The Combine Forum banner

1 - 20 of 32 Posts

·
Registered
Joined
·
437 Posts
Discussion Starter · #1 ·
Looking for advice on the ins and outs of this machine We ran 2 7721 jds last 10years but have now taken on more land and losing the hired help bought a TX36 in good condition last summer and took off 1000 acres of peas,oats,canola and grow barley,flax,wheat as well. The 2speed rotorysep slips in slow in canola (book suggests right) . bearing holder on bin unload auger broke (2piece easy fix) unload chain is noisy want to put bearing idler instead of block. have a small tick in cylinder area when concave is closed up which developed after a plugup been inside can't find anything. When do i use the small close off doors at front of concave? what else should i watch? had to replace fan screen drive belt on radiator ,sure drives a small pully for its weight! tiny little altenator belt replaced . Love the self levelling chaffer (always fed the cows on the side hills. you probably have the 66 now but started where i have. tell me all you can modifications maitenence (air breather gets dirty fast) areas to watch and your settings in these crops don't trust the monitor and don't want to run behind. How are the 66's different (parts) after market doesn't list the 36 often. Any body put in a sunnybrooke cyl.
 

·
Registered
Joined
·
442 Posts
The ticking could be a wire somewhere in the concave that has bent up a bit or come loose. Mine ticked like
that for a few years and never found out what it was untill I replaced the front concave.

The close off doors at the front of the concave I think you are talking about the deawning doors.
I always try not to use them because it slows the machine ground speed down due to the area
of the concave being less when they are shut. Less grain is separated at the front of the concave
with them closed and it has to separate further back. When they are closed you get a bit more
aggressive thrashing because the grain that piles up there rubs the crop coming in a bit harder.

I end up usually always running them closed in wheat and very rarely in corn and soybeans.
In soys in hard to thrash conditions it helps getting more beans out of the pods a little
gentler than the rethrashers do without speeding up the cylinder or closing it down more
The soy beans I grow go to japan and they dont want nicks and splits in them.

I run the rear concave closed and on high speed except for corn. In wheat in easy to thrash
wheat I tried it open once and it kept slipping the belt as if the straw was wrapping around the
rotary separator.

My airfilter only gets cleaned about every 600 acres and usually would go longer.
For a while it was only lasting a few days and I found that the exhaust venturi
extractor was plugged right where the hose goes into the breather filter can.
The filter gets its air from between the rad and rotary screen so is somewhat prefiltered
which helps.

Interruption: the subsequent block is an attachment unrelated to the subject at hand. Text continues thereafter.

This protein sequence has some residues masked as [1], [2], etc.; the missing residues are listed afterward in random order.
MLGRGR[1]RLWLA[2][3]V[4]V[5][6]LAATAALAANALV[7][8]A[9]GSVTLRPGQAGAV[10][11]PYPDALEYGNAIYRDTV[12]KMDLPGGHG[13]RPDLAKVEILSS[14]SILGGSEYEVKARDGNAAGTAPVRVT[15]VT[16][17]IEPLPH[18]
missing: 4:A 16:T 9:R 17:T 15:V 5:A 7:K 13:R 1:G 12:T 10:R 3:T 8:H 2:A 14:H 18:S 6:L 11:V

In a non rotary combine like the tx's the monitor is your friend if you want to run the
combine at capacity throughout the changing conditions across the field.
A rotory often runs up to the power limit and that sets your field speed.
On the 68 the limit is often how much you can get the grain separated
before it goes out the back of the machine. Sometimes its the walkers
and sometimes its the chaffer. Having the monitor set up good allows
you to vary the groundspeed to keep the machine as full as possible
without throwing anything out the back. If you have a returns monitor
it helps somewhat too. It is sometimes very noticable how the ground
speed changes across a seemingly even stand of crop.

Things to check
Cleaning fan blade spokes
The air deflectors should be checked for cracks especially around the mounting
bolts at each end
Bearings on end of the 2 walker crankshafts just lift up on the walkers and watch for play.
Walker bearings dont cause any problem if they are like a 66 and68
Make sure you fasten the door on the rethrasher good or it will fall in the fan
and destroy it.
If it has the ford rear axle and not the mud hog you got to change the oil in
the hub once in a while
Check all the rubbers in the shoe suspension movement points they are inexpensive
compared to other brands and if they come out it will do alot of pounding on the shoe.
There is a flange in the tank where the turret auger pivots that can wear at the bottom
after alot of acres. Right below the universal joint on the unloading auger. Mine is wore
but still ok. It would be bad if this broke form being too thin.

This is tx 68 stuff that I am guessing is the same on a 36. There are no 36s in my area
so I have never seen one in the flesh.
 

·
Registered
Joined
·
436 Posts
One other differance is the two bar feeder chain not the three bar like the 66's and 68's. Don't know if you do any chopping of straw, but also watch the bottom of the baffle door, canola can hang up on the lip on the bottom and plug the walkers. Very good choppers on these combines, they run at over 3000 rpm, but the opening at the top is a wee bit small in canola.
 

·
Registered
Joined
·
436 Posts